As Russians vote in parliamentary elections, two BBC correspondents report on the mood at polling stations in different parts of the country.
ARTYOM LISS IN MOSCOW
At a polling station in Moscow's poor suburb of Butovo, there was full-scale election razzmatazz, Soviet-style.
Patriotic music blaring out of loudspeakers rang across snow-covered streets, bouncing off the walls of post-Soviet apartment blocks.
And the selection of songs was anything but random - not a single track failed to remind voters they belong to "a great historic nation".
Polling stations provided food and refreshments at low prices
Inside, a buffet offered meat pies at eight roubles ($0.30) apiece and tea at one rouble ($0.04) a mug. This is about one-tenth of what most Muscovites would expect to pay on an ordinary day.
All of this was deeply reminiscent of the way Soviet elections worked. Perhaps the only difference was that prices in the buffet were higher - and the choice of political parties was wider.
But then again, just like in the Soviet days, there was never any doubt about who would win.
President Vladimir Putin's party, United Russia, is set for a landslide victory across the country.
For Butovo, a sleepy residential neighbourhood, this was all very good entertainment.
People came in droves, some with toddlers, some even with babies too young to stand up. Mothers would walk into the polling booth, baby in one hand, ballot paper in the other.
But it was all about to get even more exciting. At 1130 Moscow time (0830 GMT) two cars pulled up outside the polling station.
A parliamentary seat could make Mr Lugovoi immune from prosecution
Out of one, stepped Andrei Lugovoi, the man accused by British authorities of poisoning former KGB officer Alexander Litvinenko in 2006.
The other car - a huge black four-wheel-drive - appeared to have brought his entourage, including bodyguards.
These days, Andrei Lugovoi is very much a man who likes to stay in the public eye. At the polling station, he was greeted by a small crowd of photographers and cameraman - and Mr Lugovoi did not seem to mind.
"British and American authorities have always been interfering with Russian politics," he told the press. "This time, they sponsor marginal opposition groups who won't even get one-thousandth of 1% of the vote."
Mr Lugovoi's political party, the far-right Liberal Democratic Party of Russia, has a good chance of entering the new parliament. This should give him parliamentary immunity from prosecution.
Money in the bank
But there are quite a few Russians who don't feel at all captivated by the election craze. Many say it's an empty shell of democracy - just like all elections were before the collapse of communism.
At a piste just outside central Moscow, I found two young snowboarders huddling in the snow.
"We didn't bother voting," they told me. "What does it matter if it's all been decided for us anyway? Our votes will not count."
These young Russians were enjoying something President Putin's rule has brought to the country - a relative economic prosperity. Ten years ago, very few would have been able to afford the delights of down-hill skiing.
Now, a new middle-class has emerged. To many young people, politics simply doesn't matter.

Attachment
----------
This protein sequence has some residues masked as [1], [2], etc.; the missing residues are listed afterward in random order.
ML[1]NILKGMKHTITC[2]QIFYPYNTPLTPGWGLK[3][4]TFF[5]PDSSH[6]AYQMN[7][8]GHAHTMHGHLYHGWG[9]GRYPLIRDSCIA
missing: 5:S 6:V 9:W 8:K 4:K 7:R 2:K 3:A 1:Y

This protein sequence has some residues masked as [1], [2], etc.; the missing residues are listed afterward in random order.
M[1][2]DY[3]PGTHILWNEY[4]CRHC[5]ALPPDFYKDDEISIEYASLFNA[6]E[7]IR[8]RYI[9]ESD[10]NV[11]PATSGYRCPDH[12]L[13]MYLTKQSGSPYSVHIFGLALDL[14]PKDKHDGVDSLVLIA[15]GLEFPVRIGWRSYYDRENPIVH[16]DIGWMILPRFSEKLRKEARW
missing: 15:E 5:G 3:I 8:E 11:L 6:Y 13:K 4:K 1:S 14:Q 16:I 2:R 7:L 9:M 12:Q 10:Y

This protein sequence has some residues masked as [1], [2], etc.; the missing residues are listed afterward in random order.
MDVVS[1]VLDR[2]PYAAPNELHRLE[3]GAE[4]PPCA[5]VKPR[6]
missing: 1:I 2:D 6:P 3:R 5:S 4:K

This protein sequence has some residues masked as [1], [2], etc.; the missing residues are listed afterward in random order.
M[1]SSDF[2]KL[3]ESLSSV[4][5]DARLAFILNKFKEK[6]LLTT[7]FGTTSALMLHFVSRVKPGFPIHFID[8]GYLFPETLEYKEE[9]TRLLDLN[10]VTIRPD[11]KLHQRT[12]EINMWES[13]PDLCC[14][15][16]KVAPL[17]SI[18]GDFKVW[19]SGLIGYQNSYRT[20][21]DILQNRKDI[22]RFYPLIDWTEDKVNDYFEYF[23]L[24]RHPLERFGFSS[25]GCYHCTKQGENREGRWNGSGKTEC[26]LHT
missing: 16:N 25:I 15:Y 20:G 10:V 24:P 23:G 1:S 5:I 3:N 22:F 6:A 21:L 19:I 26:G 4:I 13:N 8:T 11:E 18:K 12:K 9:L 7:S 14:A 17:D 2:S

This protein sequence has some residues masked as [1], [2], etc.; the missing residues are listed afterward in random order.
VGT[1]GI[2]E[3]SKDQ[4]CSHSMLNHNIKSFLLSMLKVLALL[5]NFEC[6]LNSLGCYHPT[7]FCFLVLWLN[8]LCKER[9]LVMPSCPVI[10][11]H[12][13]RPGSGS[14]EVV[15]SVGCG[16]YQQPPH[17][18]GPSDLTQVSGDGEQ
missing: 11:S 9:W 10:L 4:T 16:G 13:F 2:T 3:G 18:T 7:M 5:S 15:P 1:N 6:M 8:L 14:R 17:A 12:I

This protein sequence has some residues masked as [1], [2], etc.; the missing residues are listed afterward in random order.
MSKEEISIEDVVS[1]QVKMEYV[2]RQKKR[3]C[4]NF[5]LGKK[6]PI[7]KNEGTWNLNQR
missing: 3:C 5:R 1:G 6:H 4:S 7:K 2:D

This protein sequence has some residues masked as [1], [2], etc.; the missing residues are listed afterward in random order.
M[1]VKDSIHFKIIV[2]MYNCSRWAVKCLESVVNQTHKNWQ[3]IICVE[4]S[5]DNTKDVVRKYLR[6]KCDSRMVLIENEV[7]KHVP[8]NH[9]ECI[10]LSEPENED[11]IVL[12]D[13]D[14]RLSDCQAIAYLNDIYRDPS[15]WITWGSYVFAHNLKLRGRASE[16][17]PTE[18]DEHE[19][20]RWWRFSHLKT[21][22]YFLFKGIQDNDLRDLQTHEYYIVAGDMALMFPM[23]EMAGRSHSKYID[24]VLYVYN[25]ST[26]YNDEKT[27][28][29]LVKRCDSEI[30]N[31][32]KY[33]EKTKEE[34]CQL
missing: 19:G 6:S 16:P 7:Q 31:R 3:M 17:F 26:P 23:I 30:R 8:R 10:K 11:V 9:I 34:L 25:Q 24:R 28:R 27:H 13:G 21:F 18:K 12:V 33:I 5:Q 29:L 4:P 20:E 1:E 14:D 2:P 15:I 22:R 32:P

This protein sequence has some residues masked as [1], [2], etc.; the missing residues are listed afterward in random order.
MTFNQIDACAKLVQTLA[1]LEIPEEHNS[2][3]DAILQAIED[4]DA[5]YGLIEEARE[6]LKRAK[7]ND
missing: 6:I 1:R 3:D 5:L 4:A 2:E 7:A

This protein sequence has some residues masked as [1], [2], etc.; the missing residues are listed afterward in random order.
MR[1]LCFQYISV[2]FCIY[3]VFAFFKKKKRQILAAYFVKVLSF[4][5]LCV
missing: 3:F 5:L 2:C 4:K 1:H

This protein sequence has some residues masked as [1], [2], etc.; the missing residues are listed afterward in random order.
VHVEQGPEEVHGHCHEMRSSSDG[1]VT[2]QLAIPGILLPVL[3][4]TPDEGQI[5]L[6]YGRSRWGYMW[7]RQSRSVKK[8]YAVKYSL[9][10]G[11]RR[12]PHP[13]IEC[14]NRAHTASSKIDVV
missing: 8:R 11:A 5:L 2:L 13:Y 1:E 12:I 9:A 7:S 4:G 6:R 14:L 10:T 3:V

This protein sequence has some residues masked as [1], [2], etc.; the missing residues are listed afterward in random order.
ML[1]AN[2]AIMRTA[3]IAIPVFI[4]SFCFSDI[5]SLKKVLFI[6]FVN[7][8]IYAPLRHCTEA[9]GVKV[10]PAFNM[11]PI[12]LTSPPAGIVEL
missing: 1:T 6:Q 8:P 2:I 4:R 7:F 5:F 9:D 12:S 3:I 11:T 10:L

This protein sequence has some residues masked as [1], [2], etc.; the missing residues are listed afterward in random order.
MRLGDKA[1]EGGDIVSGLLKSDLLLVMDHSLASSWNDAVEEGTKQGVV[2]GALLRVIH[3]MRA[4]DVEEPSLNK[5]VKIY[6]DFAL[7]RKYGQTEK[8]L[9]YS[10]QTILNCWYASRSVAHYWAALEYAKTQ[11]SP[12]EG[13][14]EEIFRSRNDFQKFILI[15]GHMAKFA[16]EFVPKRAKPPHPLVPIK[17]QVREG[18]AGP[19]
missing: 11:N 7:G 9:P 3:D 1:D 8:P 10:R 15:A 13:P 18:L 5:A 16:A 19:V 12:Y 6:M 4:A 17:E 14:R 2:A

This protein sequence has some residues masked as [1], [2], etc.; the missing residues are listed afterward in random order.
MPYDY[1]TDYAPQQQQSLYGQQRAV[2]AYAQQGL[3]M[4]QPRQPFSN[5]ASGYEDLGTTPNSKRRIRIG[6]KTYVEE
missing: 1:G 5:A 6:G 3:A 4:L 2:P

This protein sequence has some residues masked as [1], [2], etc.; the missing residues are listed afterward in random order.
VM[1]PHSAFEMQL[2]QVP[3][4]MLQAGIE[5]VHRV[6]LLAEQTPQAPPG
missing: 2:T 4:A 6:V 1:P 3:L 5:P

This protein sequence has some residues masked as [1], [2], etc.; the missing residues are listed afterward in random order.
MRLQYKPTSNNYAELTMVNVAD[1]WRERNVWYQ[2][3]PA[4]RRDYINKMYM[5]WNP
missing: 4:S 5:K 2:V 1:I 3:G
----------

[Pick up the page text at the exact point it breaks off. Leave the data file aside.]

As long as there's money in the bank, many say, President Putin and his supporters from United Russia are free to do whatever they want.
RICHARD GALPIN IN KRASNOYARSK
The Siberian city of Krasnoyarsk lies right in the centre of Russia and is regarded as the place to watch if you want to know how the country is going to vote in any election.
Traditionally the result here is the result for the whole of Russia.
Posters in Krasnoyarsk have been reminding people to vote
By Siberian standards, the weather for this election day was warm.
Although the trees were frosted white, it was just -2C. It could so easily have been -20C.
So people started arriving at the polling stations almost immediately after they opened at eight o'clock in the morning.
Initially it was mostly the elderly, some of whom seemed rather confused about how and where they were supposed to vote.
Several picked up their ballot papers and proceeded to mark them with a large cross at an open table in full view of everyone else inside the polling station.
Officials also had to intervene after two people tried to go together into the same curtained-off polling booth.
But otherwise the atmosphere was remarkably relaxed.
Music played continuously in the background and there was a food counter.
Reminders and incentives
The cheap food was just one of many incentives organised by the authorities to encourage a good turn-out.
There was also a doctor offering free medical check-ups and a social worker providing free advice on pensions and benefits.
In other areas some lucky voters won prizes.
Across the whole of Russia there was a massive campaign to persuade people to vote.
The government seems to have been nervous that turn-out would be low because so many voters felt the result was a foregone conclusion.
There can be very few people in this country who did not receive a text message in recent days with a reminder that Sunday was election day.
When we interviewed students outside the polling station in central Krasnoyarsk, just after they had voted, they denied there had been pressure to vote for the ruling party, United Russia.
They said the dean of their university had told them to vote but had also warned them not to accept any offers of money from any party.
And yet last week we were told by a civil servant in the city that she had been ordered to make sure staff in her office voted for United Russia.
Today she informed her director she had carried out the order as required and her staff had called in by midday to say they had cast their ballots for the ruling party.
But it was a lie. She had ignored her director and let her staff vote for whichever party they wanted.